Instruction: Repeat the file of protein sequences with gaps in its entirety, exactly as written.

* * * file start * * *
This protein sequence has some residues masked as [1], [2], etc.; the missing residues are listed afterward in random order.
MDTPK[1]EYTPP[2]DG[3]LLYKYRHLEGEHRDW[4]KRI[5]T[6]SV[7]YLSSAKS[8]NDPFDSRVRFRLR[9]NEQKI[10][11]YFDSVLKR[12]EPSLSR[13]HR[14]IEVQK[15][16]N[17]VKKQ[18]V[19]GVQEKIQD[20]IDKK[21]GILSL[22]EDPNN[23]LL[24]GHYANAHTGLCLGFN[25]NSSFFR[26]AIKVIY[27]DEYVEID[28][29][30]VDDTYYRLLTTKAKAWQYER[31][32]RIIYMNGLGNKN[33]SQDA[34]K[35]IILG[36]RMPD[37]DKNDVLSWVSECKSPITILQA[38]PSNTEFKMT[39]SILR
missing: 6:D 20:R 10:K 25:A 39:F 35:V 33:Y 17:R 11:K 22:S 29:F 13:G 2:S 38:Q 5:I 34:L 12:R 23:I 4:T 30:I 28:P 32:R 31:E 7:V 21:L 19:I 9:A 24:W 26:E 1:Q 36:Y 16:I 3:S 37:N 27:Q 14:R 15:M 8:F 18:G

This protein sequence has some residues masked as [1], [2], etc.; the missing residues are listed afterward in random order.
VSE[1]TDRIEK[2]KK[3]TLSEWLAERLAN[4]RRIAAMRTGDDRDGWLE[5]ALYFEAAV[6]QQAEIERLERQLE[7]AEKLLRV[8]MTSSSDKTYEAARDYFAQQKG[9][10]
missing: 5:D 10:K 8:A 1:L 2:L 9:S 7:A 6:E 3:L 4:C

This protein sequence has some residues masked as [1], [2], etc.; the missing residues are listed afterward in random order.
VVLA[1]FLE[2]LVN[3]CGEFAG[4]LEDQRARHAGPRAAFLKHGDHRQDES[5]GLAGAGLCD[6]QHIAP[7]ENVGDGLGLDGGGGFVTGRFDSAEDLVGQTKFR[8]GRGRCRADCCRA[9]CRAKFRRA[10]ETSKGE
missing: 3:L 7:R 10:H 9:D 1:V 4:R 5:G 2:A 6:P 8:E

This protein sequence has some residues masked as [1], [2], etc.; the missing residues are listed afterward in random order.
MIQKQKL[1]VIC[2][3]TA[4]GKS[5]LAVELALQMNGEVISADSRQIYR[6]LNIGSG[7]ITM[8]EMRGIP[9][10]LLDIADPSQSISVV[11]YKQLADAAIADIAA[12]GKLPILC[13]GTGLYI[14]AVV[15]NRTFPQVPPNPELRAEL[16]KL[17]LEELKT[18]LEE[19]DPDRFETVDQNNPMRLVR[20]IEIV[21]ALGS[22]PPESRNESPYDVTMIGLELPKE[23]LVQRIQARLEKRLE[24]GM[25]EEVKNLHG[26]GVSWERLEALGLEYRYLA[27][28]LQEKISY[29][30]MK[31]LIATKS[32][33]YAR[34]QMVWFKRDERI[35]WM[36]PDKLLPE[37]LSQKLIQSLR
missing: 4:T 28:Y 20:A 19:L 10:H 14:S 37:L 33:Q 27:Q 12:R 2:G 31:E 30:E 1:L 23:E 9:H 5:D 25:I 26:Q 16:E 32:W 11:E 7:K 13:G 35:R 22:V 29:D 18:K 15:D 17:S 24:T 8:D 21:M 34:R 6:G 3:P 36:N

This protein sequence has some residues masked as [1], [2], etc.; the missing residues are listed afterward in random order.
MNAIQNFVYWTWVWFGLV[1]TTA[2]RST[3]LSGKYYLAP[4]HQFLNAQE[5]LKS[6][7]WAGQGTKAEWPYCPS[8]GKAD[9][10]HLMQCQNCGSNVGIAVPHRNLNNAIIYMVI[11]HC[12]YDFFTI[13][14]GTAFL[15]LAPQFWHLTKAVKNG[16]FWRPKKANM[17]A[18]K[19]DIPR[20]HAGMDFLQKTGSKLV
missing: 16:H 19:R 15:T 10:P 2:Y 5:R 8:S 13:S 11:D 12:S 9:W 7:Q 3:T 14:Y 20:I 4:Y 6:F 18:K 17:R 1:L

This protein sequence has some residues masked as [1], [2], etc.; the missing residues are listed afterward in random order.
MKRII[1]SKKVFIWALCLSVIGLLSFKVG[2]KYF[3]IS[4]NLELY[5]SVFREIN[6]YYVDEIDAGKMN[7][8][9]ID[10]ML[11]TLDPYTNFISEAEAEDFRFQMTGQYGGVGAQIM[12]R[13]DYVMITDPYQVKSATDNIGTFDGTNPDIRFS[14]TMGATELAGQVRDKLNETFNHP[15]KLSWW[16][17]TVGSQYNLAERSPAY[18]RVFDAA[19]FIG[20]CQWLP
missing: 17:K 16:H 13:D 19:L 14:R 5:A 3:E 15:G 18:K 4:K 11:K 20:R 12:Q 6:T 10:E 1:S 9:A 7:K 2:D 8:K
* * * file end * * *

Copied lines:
This protein sequence has some residues masked as [1], [2], etc.; the missing residues are listed afterward in random order.
MDTPK[1]EYTPP[2]DG[3]LLYKYRHLEGEHRDW[4]KRI[5]T[6]SV[7]YLSSAKS[8]NDPFDSRVRFRLR[9]NEQKI[10][11]YFDSVLKR[12]EPSLSR[13]HR[14]IEVQK[15][16]N[17]VKKQ[18]V[19]GVQEKIQD[20]IDKK[21]GILSL[22]EDPNN[23]LL[24]GHYANAHTGLCLGFN[25]NSSFFR[26]AIKVIY[27]DEYVEID[28][29][30]VDDTYYRLLTTKAKAWQYER[31][32]RIIYMNGLGNKN[33]SQDA[34]K[35]IILG[36]RMPD[37]DKNDVLSWVSECKSPITILQA[38]PSNTEFKMT[39]SILR
missing: 6:D 20:R 10:K 25:A 39:F 35:V 33:Y 17:R 11:K 22:S 29:F 13:G 2:S 38:Q 5:I 34:L 12:R 23:I 4:T 30:I 28:P 32:R 31:E 7:V 21:L 19:I 9:A 24:W 26:E 1:Q 36:Y 16:I 3:S 37:N 27:Q 14:R 15:M 8:F 18:G

This protein sequence has some residues masked as [1], [2], etc.; the missing residues are listed afterward in random order.
VSE[1]TDRIEK[2]KK[3]TLSEWLAERLAN[4]RRIAAMRTGDDRDGWLE[5]ALYFEAAV[6]QQAEIERLERQLE[7]AEKLLRV[8]MTSSSDKTYEAARDYFAQQKG[9][10]
missing: 5:D 10:K 8:A 1:L 2:L 9:S 7:A 6:E 3:L 4:C

This protein sequence has some residues masked as [1], [2], etc.; the missing residues are listed afterward in random order.
VVLA[1]FLE[2]LVN[3]CGEFAG[4]LEDQRARHAGPRAAFLKHGDHRQDES[5]GLAGAGLCD[6]QHIAP[7]ENVGDGLGLDGGGGFVTGRFDSAEDLVGQTKFR[8]GRGRCRADCCRA[9]CRAKFRRA[10]ETSKGE
missing: 3:L 7:R 10:H 9:D 1:V 4:R 5:G 2:A 6:P 8:E

This protein sequence has some residues masked as [1], [2], etc.; the missing residues are listed afterward in random order.
MIQKQKL[1]VIC[2][3]TA[4]GKS[5]LAVELALQMNGEVISADSRQIYR[6]LNIGSG[7]ITM[8]EMRGIP[9][10]LLDIADPSQSISVV[11]YKQLADAAIADIAA[12]GKLPILC[13]GTGLYI[14]AVV[15]NRTFPQVPPNPELRAEL[16]KL[17]LEELKT[18]LEE[19]DPDRFETVDQNNPMRLVR[20]IEIV[21]ALGS[22]PPESRNESPYDVTMIGLELPKE[23]LVQRIQARLEKRLE[24]GM[25]EEVKNLHG[26]GVSWERLEALGLEYRYLA[27][28]LQEKISY[29][30]MK[31]LIATKS[32][33]YAR[34]QMVWFKRDERI[35]WM[36]PDKLLPE[37]LSQKLIQSLR
missing: 4:T 28:Y 20:A 19:L 10:H 14:S 37:L 33:Q 27:Q 12:R 2:G 31:E 30:E 1:L 23:E 9:H 5:D 25:I 26:Q 16:E 32:W 11:E 7:K 13:G 35:R 22:V 29:D 18:K 15:D 17:S 24:T 8:D 21:M 34:R 6:G 3:P 36:N

This protein sequence has some residues masked as [1], [2], etc.; the missing residues are listed afterward in random order.
MNAIQNFVYWTWVWFGLV[1]TTA[2]RST[3]LSGKYYLAP[4]HQFLNAQE[5]LKS[6][7]WAGQGTKAEWPYCPS[8]GKAD[9][10]HLMQCQNCGSNVGIAVPHRNLNNAIIYMVI[11]HC[12]YDFFTI[13][14]GTAFL[15]LAPQFWHLTKAVKNG[16]FWRPKKANM[17]A[18]K[19]DIPR[20]HAGMDFLQKTGSKLV
missing: 16:H 19:R 15:T 10:P 2:Y 5:R 8:S 13:S 11:D 12:S 9:W 7:Q 3:T 14:Y 20:I 4:Y 6:F 18:K 17:R 1:L

This protein sequence has some residues masked as [1], [2], etc.; the missing residues are listed afterward in random order.
MKRII[1]SKKVFIWALCLSVIGLLSFKVG[2]KYF[3]IS[4]NLELY[5]SVFREIN[6]YYVDEIDAGKMN[7][8][9]ID[10]ML[11]TLDPYTNFISEAEAEDFRFQMTGQYGGVGAQIM[12]R[13]DYVMITDPYQVKSATDNIGTFDGTNPDIRFS[14]TMGATELAGQVRDKLNETFNHP[15]KLSWW[16][17]TVGSQYNLAERSPAY[18]RVFDAA[19]FIG[20]CQWLP
missing: 17:K 16:H 13:D 19:L 14:R 5:A 3:E 15:G 18:K 4:K 11:K 20:R 12:Q 6:T 10:E 1:S 9:A 7:K 2:D 8:K